We are involved with the Pentagon in the finding of some U.S. bombers ditched in the Adriatic sea and the finding of still-missing submarines nearby. We are also working with a university on the study and the maintenance of present wrecks and future projects.
Fabio and his team published an extensive report about the discovery with the help of the Italian Naval League, which provided logistical support. Here’s an excerpt describing the dive:
“Operation N 41 has finally come to an end, the scout ENDURANCE sailed from Manfredonia on 20/05/2022 at 9.30 am to Villanova arrives on site at 15.00. The team, made up of Fabio Giuseppe Bisciotti and Giuseppe Iacomino immediately returned to the sea towards the REGENT point, thus ensuring the planned dive point for the following day. The diving team, composed of Michele Favaron, Stefania Bellesso and Fabio Giuseppe Bisciotti reached the diving point at 7.15 UTC +1. At the moment of the descent there is immediately a very strong cross current such as to force the team to use the treadmill line in order not to lose energy.
Touchdown of the wreck at an altitude of -60 meters where it was found that the body appears to be overturned by 180 with the rostrum cutting cables along the entire keel clearly visible.
The protuberance noted and photographed undoubtedly has the function of a cable-cutting rostrum. The design is typically English of R-CLASS as the height of this rostrum is 11.5 inches, or 30 cm appropriately calculated with line. The entire body of the wreck has been shaped and the total length is 87 meters, which is the length of a R-CLASS submarine. The remaining models such as classes P, T, S, and U do not possess such dimensions (P) or design (T, S, U) such that they can be traced back to the rostrum studied. The photo taken at the stern shows exactly the rostrum and is completely identical to the drawing of the construction plans. Please note that only the R-CLASS possesses these characteristics. At the height of the gutted point, the rostrum appears strongly deformed due to the violent explosion of the mine.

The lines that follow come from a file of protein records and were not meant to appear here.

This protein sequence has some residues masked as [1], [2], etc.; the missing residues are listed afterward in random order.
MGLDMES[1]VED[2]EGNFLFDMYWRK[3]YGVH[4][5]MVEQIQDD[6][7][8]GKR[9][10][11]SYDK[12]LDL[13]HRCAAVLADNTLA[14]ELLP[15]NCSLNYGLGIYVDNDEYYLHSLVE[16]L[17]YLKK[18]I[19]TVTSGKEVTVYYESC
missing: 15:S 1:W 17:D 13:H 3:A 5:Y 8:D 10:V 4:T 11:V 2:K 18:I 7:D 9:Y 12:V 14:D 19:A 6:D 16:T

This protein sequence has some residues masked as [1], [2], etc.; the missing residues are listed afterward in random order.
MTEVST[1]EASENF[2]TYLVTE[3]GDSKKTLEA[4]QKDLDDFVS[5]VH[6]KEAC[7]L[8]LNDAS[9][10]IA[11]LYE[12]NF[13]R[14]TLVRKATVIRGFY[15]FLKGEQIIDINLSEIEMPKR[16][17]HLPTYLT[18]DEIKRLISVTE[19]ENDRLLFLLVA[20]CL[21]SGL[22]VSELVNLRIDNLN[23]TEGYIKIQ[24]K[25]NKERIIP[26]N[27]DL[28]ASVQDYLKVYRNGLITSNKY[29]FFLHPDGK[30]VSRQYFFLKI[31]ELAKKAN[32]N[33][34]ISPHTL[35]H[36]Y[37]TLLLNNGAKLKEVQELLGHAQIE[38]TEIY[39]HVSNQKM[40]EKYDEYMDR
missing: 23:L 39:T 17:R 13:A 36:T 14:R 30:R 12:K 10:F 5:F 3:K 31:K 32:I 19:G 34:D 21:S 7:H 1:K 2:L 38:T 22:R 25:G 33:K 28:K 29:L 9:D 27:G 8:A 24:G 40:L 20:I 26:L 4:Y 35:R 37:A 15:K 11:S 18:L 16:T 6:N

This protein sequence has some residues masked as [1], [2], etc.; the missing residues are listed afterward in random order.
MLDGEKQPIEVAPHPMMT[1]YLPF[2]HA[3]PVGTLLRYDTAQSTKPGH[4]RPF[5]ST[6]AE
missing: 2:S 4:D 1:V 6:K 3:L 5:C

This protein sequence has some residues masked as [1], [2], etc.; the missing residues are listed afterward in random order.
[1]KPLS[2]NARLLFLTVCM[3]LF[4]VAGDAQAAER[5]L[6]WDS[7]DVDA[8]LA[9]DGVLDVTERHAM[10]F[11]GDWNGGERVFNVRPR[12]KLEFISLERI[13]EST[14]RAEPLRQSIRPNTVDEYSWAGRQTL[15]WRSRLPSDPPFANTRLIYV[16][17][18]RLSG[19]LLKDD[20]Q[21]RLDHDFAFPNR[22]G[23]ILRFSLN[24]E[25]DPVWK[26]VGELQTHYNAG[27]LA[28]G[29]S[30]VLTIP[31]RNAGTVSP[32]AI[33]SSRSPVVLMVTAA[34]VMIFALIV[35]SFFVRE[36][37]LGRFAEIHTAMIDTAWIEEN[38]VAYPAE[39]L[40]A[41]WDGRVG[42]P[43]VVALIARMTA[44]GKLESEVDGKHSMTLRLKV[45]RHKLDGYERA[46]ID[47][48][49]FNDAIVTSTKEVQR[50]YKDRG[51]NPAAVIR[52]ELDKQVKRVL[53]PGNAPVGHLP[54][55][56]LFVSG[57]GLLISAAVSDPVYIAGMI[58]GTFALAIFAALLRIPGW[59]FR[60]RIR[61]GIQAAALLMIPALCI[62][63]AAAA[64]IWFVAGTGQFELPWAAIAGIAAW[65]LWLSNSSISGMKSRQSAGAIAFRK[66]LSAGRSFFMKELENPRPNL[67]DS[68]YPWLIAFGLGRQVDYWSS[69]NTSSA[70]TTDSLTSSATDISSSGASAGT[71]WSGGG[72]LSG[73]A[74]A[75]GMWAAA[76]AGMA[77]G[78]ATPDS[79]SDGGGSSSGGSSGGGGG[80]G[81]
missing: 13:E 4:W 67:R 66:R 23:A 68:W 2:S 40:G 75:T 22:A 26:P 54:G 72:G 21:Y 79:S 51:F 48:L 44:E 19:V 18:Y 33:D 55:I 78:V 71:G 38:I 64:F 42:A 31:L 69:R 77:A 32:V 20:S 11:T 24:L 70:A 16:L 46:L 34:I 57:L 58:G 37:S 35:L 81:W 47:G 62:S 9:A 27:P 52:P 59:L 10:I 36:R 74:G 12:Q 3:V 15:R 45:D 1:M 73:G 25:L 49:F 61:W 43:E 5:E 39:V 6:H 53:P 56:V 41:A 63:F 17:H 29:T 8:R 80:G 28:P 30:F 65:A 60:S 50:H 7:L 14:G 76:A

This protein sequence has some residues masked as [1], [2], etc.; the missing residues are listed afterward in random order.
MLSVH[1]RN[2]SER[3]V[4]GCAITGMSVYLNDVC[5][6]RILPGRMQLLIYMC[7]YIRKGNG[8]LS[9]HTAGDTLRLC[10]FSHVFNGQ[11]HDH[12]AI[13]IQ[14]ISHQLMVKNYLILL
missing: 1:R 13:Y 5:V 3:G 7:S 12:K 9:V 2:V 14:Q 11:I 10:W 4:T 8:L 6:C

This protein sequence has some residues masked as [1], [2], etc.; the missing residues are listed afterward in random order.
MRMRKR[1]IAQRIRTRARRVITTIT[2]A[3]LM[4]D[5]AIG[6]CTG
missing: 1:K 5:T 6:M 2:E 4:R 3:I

The ovals shown in the photo do not belong to the turret as you might think but refer to the lower ventral band of the hull in the area between the waste oil recovery and batteries n. 2 and n. 3, exactly below the engine pistons. By looking in the construction plans they are easily identifiable and have been found exactly in the same area. As a first impression the HMS REGENT struck a mine on the left side which undoubtedly initiated a second detonation below the casemate of the 122 mm gun. The explosion did not disable the submarine but literally gutted it.
Currently, the possibility of penetration inside the wreck is excluded due to the structural impossibility of ensuring easy entry and exit. Further studies will be started later for the safety of the wreck itself.”
Operation Regent-Bausan Report by Fabio Bisciotti
Rapporto Regent-Bausan (Italian) by Fabio Bisciotti
InDEPTH: Surveying and Identifying a Sunken JU 88a German WWII Aircraft (2019) by Fabio Biscotti
InDepth Managing Editor Ashley Stewart is a Seattle-based journalist and tech diver. Ashley started diving with Global Underwater Explorers and writing for InDepth in 2021. She is a GUE Tech 2 and CCR1 diver and on her way to becoming an instructor. In her day job, Ashley is an investigative journalist reporting on technology companies. She can be reached at: email@example.com